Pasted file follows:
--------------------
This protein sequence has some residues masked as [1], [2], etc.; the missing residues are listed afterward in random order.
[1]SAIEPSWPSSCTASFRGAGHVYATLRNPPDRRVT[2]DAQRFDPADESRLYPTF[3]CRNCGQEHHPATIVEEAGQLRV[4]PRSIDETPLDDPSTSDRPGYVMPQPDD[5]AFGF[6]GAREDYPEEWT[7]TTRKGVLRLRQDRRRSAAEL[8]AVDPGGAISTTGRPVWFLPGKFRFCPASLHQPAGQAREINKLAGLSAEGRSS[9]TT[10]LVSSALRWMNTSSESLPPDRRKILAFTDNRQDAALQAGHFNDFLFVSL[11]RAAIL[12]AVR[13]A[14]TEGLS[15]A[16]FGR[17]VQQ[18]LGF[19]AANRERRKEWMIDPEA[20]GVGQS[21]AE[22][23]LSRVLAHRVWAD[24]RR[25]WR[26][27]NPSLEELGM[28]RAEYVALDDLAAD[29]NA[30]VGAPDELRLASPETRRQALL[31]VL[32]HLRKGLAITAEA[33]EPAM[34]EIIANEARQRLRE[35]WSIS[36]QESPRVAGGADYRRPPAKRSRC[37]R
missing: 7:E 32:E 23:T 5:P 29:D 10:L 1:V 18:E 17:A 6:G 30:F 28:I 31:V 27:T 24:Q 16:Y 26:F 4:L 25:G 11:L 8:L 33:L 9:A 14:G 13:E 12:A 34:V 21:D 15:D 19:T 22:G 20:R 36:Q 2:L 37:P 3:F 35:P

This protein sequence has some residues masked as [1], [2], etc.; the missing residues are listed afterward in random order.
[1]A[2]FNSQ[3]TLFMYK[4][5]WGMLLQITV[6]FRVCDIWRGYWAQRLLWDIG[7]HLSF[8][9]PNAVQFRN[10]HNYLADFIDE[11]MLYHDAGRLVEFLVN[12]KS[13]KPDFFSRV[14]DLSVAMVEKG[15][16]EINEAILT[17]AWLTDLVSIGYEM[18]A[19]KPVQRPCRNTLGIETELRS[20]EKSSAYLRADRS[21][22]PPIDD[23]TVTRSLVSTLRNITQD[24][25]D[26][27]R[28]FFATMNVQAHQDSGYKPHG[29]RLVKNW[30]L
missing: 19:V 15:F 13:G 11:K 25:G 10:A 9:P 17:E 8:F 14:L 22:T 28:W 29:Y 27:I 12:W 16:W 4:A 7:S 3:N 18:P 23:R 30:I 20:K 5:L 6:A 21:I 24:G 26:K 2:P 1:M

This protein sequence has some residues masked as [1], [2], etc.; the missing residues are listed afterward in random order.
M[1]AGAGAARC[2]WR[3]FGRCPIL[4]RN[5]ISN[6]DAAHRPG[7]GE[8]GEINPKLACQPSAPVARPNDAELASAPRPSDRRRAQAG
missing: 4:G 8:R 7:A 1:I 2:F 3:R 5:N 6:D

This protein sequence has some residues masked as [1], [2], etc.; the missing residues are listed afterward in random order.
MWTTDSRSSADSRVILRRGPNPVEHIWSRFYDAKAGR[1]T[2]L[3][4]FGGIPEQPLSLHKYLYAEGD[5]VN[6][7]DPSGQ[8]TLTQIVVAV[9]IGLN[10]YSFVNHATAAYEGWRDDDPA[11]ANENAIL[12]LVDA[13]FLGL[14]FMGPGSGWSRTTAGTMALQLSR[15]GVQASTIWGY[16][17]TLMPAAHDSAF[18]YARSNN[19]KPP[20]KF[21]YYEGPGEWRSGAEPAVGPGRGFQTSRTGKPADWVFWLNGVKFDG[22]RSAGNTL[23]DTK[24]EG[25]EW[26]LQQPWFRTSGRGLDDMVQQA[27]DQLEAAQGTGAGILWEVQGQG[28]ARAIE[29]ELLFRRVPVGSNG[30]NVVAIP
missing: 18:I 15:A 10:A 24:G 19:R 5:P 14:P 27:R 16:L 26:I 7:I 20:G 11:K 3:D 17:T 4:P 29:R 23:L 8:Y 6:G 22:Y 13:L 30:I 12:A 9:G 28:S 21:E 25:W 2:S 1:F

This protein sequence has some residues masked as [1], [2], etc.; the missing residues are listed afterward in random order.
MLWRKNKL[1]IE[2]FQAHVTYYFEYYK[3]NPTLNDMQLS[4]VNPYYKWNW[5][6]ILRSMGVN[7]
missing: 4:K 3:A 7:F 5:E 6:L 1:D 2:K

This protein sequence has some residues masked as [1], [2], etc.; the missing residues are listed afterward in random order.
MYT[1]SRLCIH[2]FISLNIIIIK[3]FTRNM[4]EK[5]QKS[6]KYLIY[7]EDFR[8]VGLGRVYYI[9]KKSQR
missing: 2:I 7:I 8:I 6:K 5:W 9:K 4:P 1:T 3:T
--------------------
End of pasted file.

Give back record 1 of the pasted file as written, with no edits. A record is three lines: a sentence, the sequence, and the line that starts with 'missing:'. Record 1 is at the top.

This protein sequence has some residues masked as [1], [2], etc.; the missing residues are listed afterward in random order.
[1]SAIEPSWPSSCTASFRGAGHVYATLRNPPDRRVT[2]DAQRFDPADESRLYPTF[3]CRNCGQEHHPATIVEEAGQLRV[4]PRSIDETPLDDPSTSDRPGYVMPQPDD[5]AFGF[6]GAREDYPEEWT[7]TTRKGVLRLRQDRRRSAAEL[8]AVDPGGAISTTGRPVWFLPGKFRFCPASLHQPAGQAREINKLAGLSAEGRSS[9]TT[10]LVSSALRWMNTSSESLPPDRRKILAFTDNRQDAALQAGHFNDFLFVSL[11]RAAIL[12]AVR[13]A[14]TEGLS[15]A[16]FGR[17]VQQ[18]LGF[19]AANRERRKEWMIDPEA[20]GVGQS[21]AE[22][23]LSRVLAHRVWAD[24]RR[25]WR[26][27]NPSLEELGM[28]RAEYVALDDLAAD[29]NA[30]VGAPDELRLASPETRRQALL[31]VL[32]HLRKGLAITAEA[33]EPAM[34]EIIANEARQRLRE[35]WSIS[36]QESPRVAGGADYRRPPAKRSRC[37]R
missing: 7:E 32:E 23:T 5:P 29:D 10:L 1:V 18:E 17:A 6:G 30:F 28:I 31:V 27:T 24:Q 16:Y 26:F 4:L 25:G 11:L 8:L 33:L 9:A 14:G 13:E 12:A 34:V 21:D 15:D 19:T 22:G 20:R 36:Q 2:L 37:P 3:F 35:P